Big C : "So Doug and Dave or D&D pulled in the various producers who were fixtures in the studio at that time and Diamond was one of them. I was probably the last artist that D was focusing on at that time because I was one foot in the studio one foot in the regular world of the 9-5 hustle. I didn’t need hip hop to rescue me from life so it was kind of hard for me to do the starving artist thing when I could use my education to make money. So Diamond submitted tracks from most of the other acts he was working with but Arista passed on them for one reason or another. So the last one up to bat as usual the female MC I got the call to come to the studio..."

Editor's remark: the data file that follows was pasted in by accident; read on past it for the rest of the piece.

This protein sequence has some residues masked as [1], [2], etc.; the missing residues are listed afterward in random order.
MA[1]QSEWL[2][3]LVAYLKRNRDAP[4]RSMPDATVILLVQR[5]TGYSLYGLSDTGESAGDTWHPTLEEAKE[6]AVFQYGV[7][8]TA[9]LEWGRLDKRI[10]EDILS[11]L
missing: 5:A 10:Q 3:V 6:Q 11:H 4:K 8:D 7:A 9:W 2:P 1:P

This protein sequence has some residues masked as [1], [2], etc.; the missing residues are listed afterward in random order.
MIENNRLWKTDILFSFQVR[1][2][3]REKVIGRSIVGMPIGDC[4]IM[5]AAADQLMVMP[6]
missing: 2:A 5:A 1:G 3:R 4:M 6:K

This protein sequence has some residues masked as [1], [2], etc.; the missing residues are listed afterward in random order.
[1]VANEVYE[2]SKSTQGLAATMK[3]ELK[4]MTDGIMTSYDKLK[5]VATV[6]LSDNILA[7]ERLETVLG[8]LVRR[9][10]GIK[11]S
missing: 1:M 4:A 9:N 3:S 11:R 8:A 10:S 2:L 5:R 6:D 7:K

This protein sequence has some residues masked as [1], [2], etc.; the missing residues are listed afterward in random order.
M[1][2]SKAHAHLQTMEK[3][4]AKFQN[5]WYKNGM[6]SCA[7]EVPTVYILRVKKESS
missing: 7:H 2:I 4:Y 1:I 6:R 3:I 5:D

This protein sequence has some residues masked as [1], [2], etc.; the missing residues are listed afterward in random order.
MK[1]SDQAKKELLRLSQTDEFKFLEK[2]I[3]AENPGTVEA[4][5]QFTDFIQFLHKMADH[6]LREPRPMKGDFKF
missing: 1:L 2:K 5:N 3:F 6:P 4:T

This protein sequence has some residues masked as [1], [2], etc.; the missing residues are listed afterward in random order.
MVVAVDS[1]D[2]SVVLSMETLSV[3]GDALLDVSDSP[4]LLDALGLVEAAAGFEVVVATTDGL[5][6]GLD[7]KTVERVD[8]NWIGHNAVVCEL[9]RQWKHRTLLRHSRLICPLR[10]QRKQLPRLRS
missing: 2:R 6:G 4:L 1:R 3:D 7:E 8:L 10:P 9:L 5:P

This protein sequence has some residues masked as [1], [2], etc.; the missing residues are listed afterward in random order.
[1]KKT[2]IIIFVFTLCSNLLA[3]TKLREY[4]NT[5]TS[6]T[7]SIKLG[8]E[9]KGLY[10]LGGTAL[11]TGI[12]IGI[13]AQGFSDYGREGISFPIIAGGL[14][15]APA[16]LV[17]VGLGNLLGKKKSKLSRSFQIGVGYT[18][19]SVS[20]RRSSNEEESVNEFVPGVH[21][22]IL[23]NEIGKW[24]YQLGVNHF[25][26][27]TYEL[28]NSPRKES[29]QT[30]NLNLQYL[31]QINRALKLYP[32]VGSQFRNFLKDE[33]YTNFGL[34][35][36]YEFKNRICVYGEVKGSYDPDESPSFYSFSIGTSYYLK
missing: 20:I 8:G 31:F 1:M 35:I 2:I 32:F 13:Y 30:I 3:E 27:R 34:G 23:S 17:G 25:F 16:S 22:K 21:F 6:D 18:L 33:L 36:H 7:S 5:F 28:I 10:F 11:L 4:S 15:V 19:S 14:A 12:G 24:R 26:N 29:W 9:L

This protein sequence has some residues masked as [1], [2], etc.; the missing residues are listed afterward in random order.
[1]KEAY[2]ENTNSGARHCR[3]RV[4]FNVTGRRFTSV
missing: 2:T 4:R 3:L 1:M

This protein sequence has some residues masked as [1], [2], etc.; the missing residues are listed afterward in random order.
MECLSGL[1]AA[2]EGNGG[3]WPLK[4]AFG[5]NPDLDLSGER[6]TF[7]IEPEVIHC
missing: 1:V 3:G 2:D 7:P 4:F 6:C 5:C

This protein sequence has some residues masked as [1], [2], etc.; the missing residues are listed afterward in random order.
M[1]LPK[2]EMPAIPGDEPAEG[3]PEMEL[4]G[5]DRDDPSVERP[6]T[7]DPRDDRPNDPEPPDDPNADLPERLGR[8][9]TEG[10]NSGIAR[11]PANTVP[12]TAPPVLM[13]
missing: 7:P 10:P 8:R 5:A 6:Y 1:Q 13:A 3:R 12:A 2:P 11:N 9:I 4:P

Unfortunately, Big C didn't released a solo album after the D&D project. Kamari became her new moniker and she formed the group called The OMEN with Diamond D and Sadat X in the early '00s.

Mad props to Camari Tomlin, thanks for your time.